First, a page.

As the June FOMC meeting begins, hawks at the Fed will have some evidence to back up claims that the economy is rebounding after the poor first quarter, primarily in the areas of employment and housing.
By Peter Martin
Tuesday, June 16, 2015
However, this is unlikely to outweigh the loss of momentum in the manufacturing sector and the negative impact of international developments, currently dominated by the Greek crisis.
The labor market has been fairly consistent in its progress and we’ve come a long way in the last few years: unemployment has decreased from above 9% in 2011 in a fairly straight line down to its current rate of 5.5%. Housing has been subject to a lot more volatility, and we saw some substantial dips early this year, but overall the trend has also been very healthy over the last few years, with the annual pace of housing starts doubling from the trough of 2009 through to the 7-year high set in April this year of 1.165 million units (upwardly-revised in data released today from the 1.135 million that was reported last month).
The pace of new construction eased in May from that high point, dropping back to an annualized, seasonally-adjusted rate of 1.036 million, a decline of some 11.1%. Though this was below expectations, the strength in building permits should keep hopes buoyant that the sector can keep the momentum going. Building permits surged 11.8% to 1.275 million, adding to the 9.8% rise see in the previous month, and now stands at its highest level since August 2007. Along with the strength seen in yesterday’s report from the National Association of Home Builders, whose housing market index climbed to post-recovery high of 59 this month, the evidence seems to suggest housing is providing a boost to the economy after dragging in the winter months.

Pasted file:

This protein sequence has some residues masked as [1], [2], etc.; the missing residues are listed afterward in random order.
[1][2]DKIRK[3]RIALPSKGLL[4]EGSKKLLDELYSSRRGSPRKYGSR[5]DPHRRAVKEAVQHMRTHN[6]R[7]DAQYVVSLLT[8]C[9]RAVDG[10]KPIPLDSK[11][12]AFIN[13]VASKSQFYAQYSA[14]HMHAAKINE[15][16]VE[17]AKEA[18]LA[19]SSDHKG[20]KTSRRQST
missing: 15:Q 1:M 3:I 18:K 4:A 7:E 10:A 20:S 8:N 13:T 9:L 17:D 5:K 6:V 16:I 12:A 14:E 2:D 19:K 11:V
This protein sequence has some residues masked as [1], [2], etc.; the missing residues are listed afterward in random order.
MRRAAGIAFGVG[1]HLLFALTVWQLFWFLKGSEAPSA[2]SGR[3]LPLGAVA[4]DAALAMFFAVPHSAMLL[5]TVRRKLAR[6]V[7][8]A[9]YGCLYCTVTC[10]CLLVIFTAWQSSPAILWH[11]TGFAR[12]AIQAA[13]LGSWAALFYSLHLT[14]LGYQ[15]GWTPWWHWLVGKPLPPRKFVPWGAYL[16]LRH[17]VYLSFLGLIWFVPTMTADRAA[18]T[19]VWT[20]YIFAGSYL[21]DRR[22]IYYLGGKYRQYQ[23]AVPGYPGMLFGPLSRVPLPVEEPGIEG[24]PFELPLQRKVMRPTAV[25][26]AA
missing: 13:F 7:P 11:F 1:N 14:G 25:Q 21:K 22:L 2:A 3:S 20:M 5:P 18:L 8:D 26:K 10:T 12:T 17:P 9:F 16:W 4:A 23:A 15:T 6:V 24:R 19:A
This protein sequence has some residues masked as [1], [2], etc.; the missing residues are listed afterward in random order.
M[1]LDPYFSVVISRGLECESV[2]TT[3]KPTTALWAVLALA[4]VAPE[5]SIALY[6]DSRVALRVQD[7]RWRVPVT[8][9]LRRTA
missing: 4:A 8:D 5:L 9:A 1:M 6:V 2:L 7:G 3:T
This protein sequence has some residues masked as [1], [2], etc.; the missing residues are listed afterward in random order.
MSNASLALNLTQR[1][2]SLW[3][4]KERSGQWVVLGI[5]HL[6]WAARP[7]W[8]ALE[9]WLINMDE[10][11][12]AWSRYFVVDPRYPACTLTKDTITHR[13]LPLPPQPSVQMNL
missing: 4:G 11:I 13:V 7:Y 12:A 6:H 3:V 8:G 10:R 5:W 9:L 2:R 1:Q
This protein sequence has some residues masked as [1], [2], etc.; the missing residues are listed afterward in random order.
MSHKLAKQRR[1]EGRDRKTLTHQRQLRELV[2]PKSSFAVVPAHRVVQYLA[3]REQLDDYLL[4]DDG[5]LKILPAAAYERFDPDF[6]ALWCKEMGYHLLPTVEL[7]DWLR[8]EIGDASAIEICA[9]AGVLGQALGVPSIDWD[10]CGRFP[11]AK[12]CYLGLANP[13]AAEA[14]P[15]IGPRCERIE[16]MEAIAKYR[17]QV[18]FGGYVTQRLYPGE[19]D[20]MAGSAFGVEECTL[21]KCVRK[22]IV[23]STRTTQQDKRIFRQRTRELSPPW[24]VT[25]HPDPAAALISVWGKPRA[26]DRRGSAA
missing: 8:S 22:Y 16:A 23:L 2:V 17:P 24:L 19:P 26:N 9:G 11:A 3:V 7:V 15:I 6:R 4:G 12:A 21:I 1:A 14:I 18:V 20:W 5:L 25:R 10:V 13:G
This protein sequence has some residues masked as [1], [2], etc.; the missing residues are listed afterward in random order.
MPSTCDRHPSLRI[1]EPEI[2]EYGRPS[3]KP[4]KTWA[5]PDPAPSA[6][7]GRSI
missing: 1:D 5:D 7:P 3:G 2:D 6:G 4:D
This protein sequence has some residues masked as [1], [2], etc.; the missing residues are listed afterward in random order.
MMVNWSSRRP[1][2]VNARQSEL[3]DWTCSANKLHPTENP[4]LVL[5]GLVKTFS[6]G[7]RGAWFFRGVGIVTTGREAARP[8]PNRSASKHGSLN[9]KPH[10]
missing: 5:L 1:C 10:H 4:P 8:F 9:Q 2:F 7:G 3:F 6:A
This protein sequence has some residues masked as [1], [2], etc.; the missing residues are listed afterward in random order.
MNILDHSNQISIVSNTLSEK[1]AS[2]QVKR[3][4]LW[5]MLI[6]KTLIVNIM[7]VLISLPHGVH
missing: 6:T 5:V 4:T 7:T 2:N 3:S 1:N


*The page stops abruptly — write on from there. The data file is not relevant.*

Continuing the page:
Despite these positive signs, the issue with the most muscle in terms of shaping investor sentiment currently is Greece. Not only do we have an impasse between Greece and its creditors, but the deadlock seems stronger than ever, despite both sides being clearly aware of what little time remains to find a solution — Greece must make a €1.6 billion repayment to the IMF in two weeks. Eurozone finance ministers are due to meet on Thursday to discuss the situation, though Greek Prime Minister Alexis Tsipras is set to stick to his plans of visiting Russia for an economic forum.
Concerns over Greece are likely to be temporarily overshadowed by the Fed announcement on Wednesday, but until the uncertainty is removed and firm news emerges regarding Greece’s future, it will be no surprise if the issue comes back to the fore later in the week.
Worries over Greece contributed to broad declines in Asian stocks overnight, but the US stock market has opened with modest gains following yesterday’s substantial decline. Shortly after the opening in New York, the Dow Jones was up 52 points or 0.29% at 17,843, while the S&P 500 Index rose 0.19% to 2088.5.
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